So.....the best formula, so far, is a. Let's try that. Using the "4" factor, we have $6.40 for our 4 ounces of yarn. Let's start with laceweight - it takes me a couple of spinning sessions to spin up 4 ounces...call it 4 hours, all told. So, 4 x $6 = $24 + $6.40 = $30.40. For 1,000 yards of yarn. Even if you cut the yardage in half, it's still only $30.40 for 500 yards of nice, fine 2-ply.

Let's try the bulky - call it an hour to whip out the 4 ounces (we do want to actually *make* money here!). So, 1 x $6 = $6 + $6.40 = $12.40. For 25 yards of yarn. Hmmm, this doesn't seem to bad.....if we estimate a sport-weight/light worsted at 200 yards, and taking 2 hours to spin, we get 2 x $6 = $12 + $6.40 = $18.40. Hmmm, that seems a bit low, doesn't it?

OK, d) seems to be a pretty good formula, but it's still not great. Let's forget about handspun yarns, and try something else....for the sake of arguement, a handwoven dishtowel. (What can I say? I'm primarily a weaver.)

This one I am going to work a bit backwards - the "local" weavers seem to all charge about $15/dishtowel. Let's see if we can break it down and see how much they're actually making. (And, folks do NOT mind paying $15 for a handwoven dishtowel, especially if they're familiar with them. I've got people *begging* and hinting for more towels, they are that wonderful. *heh* Must go chain myself to the loom to (finally) weave this warp off!)

Assume you're using 8/2 unmercerized cotton. It comes on cones, at $10.99/pound (and approx. 3,360 yards/pound) (From Webs. You can get mill ends cheaper, but I don't like working with them - I've had too many broken warp ends from them...and none so far with the "real" yarns). To maximize the profit, you'll want to put on a long warp (and since I've already done *these* calculations, we'll use the dishtowel warp that is currently on my loom for this.) - 10 yards; 480 ends. (I just went and double checked - yup, I'm using 8/2 cotton. Sometimes I use 10/2...wanted to be sure my numbers were right) (The 480 comes from the sett x the width on the loom, taking shrinkage and take-up into account. I won't bore you with the details - suffice to say, that's what I put on the loom (I think....I'm not going back and counting them!) - the numbers are close enough for this exercise)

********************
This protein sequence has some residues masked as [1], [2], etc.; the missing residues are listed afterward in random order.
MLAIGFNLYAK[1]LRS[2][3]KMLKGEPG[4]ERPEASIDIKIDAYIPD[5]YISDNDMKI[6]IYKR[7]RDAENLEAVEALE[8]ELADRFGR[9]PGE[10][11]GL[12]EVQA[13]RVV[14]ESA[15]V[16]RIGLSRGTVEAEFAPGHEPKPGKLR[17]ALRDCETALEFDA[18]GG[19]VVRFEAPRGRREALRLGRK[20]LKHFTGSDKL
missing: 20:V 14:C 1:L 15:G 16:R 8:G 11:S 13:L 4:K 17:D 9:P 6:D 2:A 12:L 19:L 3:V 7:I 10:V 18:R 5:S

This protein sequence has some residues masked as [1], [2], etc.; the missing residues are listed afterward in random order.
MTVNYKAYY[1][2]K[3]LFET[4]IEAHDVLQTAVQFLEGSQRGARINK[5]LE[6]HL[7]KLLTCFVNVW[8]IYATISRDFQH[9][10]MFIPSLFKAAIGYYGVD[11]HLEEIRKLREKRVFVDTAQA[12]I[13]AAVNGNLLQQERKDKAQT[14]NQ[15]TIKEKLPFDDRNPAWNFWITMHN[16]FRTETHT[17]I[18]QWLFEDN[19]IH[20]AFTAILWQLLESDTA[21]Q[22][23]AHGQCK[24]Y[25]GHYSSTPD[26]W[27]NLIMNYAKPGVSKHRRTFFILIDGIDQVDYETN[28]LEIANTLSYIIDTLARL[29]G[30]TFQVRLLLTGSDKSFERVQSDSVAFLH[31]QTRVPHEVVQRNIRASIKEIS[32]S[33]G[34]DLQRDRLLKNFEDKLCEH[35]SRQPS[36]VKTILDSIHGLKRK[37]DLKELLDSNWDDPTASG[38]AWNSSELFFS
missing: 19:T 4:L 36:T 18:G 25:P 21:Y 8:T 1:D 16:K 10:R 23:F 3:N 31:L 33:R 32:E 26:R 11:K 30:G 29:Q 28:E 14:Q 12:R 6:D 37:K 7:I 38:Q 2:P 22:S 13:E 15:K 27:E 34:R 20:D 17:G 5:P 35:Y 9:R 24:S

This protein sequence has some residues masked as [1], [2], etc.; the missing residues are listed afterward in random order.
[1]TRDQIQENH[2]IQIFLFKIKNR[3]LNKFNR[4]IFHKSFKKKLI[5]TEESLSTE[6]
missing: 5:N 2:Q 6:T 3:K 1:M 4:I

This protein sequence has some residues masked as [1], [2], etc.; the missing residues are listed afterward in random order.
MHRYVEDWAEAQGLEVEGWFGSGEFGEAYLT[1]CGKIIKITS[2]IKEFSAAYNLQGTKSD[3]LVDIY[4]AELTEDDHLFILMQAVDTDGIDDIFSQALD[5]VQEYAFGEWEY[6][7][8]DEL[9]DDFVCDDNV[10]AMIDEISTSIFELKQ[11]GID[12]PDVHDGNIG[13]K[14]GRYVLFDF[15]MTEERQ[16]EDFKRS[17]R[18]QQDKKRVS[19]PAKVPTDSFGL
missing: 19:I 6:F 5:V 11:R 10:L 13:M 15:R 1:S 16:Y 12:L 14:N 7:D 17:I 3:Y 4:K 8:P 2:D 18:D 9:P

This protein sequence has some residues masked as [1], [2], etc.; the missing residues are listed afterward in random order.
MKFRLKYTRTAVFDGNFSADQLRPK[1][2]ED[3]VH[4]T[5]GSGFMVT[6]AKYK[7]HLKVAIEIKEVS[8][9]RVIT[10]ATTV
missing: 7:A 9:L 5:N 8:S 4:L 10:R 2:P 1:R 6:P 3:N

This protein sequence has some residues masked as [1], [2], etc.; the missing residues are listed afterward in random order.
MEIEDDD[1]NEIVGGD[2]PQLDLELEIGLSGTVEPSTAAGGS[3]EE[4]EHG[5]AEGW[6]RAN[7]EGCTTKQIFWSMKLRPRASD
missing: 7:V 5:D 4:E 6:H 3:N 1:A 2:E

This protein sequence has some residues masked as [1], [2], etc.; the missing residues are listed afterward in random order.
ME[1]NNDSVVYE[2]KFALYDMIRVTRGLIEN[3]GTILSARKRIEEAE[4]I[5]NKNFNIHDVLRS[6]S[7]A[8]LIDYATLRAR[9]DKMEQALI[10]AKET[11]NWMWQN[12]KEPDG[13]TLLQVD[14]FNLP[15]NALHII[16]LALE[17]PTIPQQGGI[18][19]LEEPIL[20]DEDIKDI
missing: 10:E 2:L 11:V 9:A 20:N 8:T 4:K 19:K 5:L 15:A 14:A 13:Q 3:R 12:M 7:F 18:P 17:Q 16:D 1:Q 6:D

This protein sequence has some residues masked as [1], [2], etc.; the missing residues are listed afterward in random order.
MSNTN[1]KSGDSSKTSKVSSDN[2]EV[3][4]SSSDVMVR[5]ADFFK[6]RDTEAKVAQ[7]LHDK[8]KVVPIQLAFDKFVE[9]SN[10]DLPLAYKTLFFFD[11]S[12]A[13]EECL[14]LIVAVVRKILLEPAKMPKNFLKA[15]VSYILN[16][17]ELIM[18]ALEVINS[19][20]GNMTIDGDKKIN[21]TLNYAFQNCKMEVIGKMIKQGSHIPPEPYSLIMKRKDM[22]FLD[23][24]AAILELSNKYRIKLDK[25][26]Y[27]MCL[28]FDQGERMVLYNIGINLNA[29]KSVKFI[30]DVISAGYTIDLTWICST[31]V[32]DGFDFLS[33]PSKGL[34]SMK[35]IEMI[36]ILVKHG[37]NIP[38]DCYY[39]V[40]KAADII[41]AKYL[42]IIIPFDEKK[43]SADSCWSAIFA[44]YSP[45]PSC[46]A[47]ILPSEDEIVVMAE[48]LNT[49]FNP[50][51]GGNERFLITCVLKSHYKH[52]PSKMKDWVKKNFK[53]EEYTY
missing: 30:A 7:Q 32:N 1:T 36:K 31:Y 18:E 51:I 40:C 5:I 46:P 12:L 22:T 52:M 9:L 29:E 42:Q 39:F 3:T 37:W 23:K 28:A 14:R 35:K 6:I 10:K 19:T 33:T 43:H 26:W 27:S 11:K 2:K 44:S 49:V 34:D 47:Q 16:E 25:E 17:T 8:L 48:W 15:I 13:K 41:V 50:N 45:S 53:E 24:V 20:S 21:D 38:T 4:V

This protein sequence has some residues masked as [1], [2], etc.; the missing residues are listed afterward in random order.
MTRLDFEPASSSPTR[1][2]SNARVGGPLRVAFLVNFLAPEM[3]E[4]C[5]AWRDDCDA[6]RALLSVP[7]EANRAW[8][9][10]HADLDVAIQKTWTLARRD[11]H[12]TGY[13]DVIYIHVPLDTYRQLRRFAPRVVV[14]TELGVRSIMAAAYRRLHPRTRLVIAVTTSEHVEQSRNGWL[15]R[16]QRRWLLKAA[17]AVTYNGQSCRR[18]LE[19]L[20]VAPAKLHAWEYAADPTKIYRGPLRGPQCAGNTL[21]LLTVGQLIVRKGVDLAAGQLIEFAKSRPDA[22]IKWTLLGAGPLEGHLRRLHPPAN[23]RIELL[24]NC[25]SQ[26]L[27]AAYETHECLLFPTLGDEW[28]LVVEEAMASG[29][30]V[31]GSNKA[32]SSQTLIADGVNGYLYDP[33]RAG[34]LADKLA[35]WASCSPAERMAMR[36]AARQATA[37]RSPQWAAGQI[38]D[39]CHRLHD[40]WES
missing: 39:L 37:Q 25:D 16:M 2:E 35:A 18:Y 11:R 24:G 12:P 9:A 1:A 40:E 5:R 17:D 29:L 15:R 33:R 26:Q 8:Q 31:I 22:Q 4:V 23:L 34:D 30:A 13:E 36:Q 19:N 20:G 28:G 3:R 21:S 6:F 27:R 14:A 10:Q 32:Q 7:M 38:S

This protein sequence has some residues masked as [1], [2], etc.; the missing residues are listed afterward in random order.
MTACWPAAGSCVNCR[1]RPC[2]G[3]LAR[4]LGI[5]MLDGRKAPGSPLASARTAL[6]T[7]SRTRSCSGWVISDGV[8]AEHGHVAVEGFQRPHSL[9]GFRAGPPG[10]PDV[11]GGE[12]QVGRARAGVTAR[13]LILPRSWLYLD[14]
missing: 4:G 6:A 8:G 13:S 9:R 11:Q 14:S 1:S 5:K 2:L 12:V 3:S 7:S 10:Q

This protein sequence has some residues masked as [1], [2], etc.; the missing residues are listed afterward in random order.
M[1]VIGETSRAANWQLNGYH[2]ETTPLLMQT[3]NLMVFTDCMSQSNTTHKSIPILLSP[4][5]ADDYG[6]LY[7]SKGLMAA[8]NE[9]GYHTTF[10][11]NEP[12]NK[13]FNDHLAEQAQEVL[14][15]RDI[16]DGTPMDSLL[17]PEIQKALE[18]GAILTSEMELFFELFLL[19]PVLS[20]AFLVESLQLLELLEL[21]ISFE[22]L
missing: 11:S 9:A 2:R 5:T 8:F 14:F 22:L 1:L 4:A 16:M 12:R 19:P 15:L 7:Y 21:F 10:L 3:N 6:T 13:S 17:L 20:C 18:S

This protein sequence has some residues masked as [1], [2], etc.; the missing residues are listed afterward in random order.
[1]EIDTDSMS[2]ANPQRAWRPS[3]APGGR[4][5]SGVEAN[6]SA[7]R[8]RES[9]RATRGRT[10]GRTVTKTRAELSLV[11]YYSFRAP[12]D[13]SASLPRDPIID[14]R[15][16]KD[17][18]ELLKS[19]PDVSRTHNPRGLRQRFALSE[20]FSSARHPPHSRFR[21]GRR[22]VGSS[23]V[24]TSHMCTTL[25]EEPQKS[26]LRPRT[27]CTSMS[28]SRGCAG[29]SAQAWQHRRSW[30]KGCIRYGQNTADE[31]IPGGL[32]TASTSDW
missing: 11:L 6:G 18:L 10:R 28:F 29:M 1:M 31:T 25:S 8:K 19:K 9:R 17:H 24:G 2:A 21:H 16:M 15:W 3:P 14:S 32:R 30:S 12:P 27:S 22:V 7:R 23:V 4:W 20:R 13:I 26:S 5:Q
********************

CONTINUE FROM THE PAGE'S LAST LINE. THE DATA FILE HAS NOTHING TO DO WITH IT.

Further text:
So: 480 x 10 = 4,800 yards for the warp alone....or about 1.5 pounds. $16.50 for the cost of the warp.

Weft....*sigh* I *didn't* calculate this (well, I did, but I can't find my worksheet), so let's assume it'll take a full pound of yarn to weave this warp off. (I'm using various colors, so I can't weigh my cones and figure it that way) - another $10.99.

So, just in yarn we have invested $27.49 = let's round it up to $30. So far, this looks good - sell just 2 dishtowels and you've made back the initial investment. I'm not quite done with this warp....I have at least 10 towels finished (which means I'll theoretically have a profit of $120 - I think I have more, but....won't know until I pull the cloth off of the loom. Read on...)

Sounds great, right? Well, yeah - until you figure in the sheer amount of *time* involved. Let's see - it took me a good 2 hours to wind the warp (and it was on a warping reel, which speeds things up considerably!). Another.....6 hours to dress the loom (480 ends is a *lot* of teeny-tiny threads, all of which have to be pulled thru the reed, then put correctly into individual heddles, then tied on the back beam, then wound on......mistakes must be fixed...oy vei. Let's leave it at 6 hours, OK?) We've already got 8 hours invested in this warp. 8 x $6 = $48 + 30 = $74. Hmmm, that makes a profit of $76. Not quite as good, but not too bad.....